What was the public response to Dialogues like?
I actually work as an invigilator at Bluecoat, and whilst I initially said I didn’t want to work any shifts during Dialogues out of fear that I wouldn’t like what I heard and saw, I ended up changing my mind to go undercover and access the public’s unfiltered responses.
I’m really glad I did because it was all positive and helped me to process what had been quite an intense time. People of all ages and backgrounds seemed to relate to my work, with one woman coming over to me crying because the text element had made her so emotional. I think that was probably a highlight of my artistic career so far – not to sound too sadistic.
And naturally people loved Alevtina’s work. Her direct references to Liverpool were a big hit, with her inclusion of the Lambananas and the liver birds etc providing something for people to instantly recognise and respond to. But more importantly she managed to raise important and political themes about the invasion of Ukraine in a way that felt really accessible. This, paired with my exploration of the shame I felt (and still feel) about how my own ‘problems’ fare in comparison to someone whose country is at war, created a successful overarching narrative across both galleries that people from all walks of life seemed to connect to.
Have you been in contact with Alevtina since the exhibition?
We’re connected online, and I’ve been keeping up with her projects – she seems to be keeping really busy and I’ve loved watching her work develop. I know Jam Factory is open again which is amazing news, and I can’t imagine how good it feels for everyone involved to be able to achieve a slight sense of normalcy amidst everything else that’s going on. I hope to keep in touch and updated in the future.
Will you look to co-create with more artists in the future? What do you think it brings to your work?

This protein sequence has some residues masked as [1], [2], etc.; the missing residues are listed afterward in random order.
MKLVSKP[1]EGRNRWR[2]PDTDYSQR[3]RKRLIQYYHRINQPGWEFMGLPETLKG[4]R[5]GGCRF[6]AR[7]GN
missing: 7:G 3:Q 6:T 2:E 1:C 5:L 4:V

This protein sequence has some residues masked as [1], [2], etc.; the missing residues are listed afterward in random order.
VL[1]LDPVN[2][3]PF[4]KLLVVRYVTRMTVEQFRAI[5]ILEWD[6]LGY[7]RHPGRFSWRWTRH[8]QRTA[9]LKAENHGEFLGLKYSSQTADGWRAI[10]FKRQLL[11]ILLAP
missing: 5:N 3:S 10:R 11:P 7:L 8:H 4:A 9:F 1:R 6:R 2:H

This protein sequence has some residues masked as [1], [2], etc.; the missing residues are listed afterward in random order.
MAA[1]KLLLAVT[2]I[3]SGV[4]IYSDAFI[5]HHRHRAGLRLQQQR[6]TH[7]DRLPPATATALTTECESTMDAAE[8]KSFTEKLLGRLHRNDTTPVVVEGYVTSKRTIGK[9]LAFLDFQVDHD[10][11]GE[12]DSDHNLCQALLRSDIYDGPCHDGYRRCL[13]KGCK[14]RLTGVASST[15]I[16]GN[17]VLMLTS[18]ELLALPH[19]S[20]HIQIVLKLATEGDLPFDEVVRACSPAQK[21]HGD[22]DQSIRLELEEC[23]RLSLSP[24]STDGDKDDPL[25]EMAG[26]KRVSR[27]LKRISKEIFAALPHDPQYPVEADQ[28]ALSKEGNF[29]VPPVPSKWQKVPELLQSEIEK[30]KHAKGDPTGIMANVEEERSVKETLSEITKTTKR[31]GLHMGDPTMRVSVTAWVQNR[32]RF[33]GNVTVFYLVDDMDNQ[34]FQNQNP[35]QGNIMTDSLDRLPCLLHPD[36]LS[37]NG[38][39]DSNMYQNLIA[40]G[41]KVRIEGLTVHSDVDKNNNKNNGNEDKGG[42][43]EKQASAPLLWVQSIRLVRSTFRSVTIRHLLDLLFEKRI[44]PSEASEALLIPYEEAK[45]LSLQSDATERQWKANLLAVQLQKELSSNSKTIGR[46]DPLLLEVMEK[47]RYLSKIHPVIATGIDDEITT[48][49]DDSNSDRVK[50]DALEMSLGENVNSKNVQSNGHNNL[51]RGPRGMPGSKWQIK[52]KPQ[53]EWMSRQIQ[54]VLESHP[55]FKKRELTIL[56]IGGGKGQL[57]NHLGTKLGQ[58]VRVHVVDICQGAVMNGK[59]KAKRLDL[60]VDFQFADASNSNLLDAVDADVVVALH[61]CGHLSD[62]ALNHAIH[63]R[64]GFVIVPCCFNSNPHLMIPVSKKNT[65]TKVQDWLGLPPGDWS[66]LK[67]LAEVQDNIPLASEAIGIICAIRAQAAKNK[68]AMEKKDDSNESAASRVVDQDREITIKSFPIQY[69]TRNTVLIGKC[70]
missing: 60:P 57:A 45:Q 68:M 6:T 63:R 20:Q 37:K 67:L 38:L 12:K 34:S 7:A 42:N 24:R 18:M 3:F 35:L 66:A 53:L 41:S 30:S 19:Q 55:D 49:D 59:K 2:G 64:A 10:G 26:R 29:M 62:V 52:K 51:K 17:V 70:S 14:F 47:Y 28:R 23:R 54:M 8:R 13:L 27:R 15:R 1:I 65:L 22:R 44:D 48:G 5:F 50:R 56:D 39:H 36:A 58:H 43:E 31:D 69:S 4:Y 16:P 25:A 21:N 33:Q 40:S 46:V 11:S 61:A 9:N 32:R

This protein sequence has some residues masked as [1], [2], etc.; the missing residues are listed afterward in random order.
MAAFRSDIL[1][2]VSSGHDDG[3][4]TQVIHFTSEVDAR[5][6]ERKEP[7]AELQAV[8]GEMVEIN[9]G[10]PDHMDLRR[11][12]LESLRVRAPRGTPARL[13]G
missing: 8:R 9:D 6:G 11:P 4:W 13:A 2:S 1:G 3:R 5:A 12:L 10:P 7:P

I would definitely like to. Having someone to bounce off and to respond to is a good way of limiting my output – I can get overwhelmed by a million little potentials and not do anything as a result, so having a strict deadline and someone else to help guide and limit my output is an effective way of working for me. At the same time I’ve got quite strong visions and a real sense of the kind of work I want to make, so I feel like it needs to be the right collaborator. We need to be able to gel and to be honest with one another if it’s going to work – and luckily Alevtina was a perfect match.
How Tardigrade was introduced in Liverpool through the words of Ukrainian artist Alevtina Kakhidze
"During first online meeting, Ellie became very enthusiastic about this little microorganism — Tardigrade.
She asked a lot of questions and I sent her a bit of information about this organism. It was mainly about: “resiliency of tardigrade is in part due to a unique protein in their bodies called Dsup—short for "damage suppressor"—that protects their DNA from being harmed by things like ionizing radiation, which is present in soil, water, and vegetation”.
I mentioned a Ukrainian scientist, Olena Parenyuk who does research the organism for many years after it was founded inside of the sarcophagus built after the Chernobyl catastrophe to stop radio nuclide pollution. Then Ellie said that she would like to work on this, if I don’t mind that she also will join me with this type of artistic look on resistance, which actually the tardigrade demonstrates in relation to radio nuclides pollution.
When I came to Liverpool we both work to create tardigrades, I was drawing, Ellie was making a sculpture. Then it was more and more talks about also war. Since I came from Kyiv with all my war experience for last 9 years. As far as I understood talking to Adam, talking to Ellie, talking to all people I was in contact with in Bluecoat, everyone was telling to me that they never understood the… how to say… the factor of this war or texture of this war. They saw news. But they just never understood in detail how it’s actually related to people in XXI centuries. If restaurants are open in Kyiv, if I do pay tax, what is with the buses, what is with the schools, art galleries? What does it mean, alerts? How much of time possible to be without electricity, milk, night clubs—they just didn’t know all these practical things.
Coming back to Tardigrade: Ellie made a sculpture of Tardigrade, I did draw it. And when our show was open, the group of kids who were young visitors did draw our tardigrades. In certain moment I understand that community of Liverpool is very open to host any new beings and talented in skills to reproduce them. Tardigrade become a bit alike another being in Liverpool — Lambanana. I mean in speed of reproducing. I hope next time when I come I will meet tardigrades everywhere: on streets, in shops, on t-shirts, as part of common identity of this city."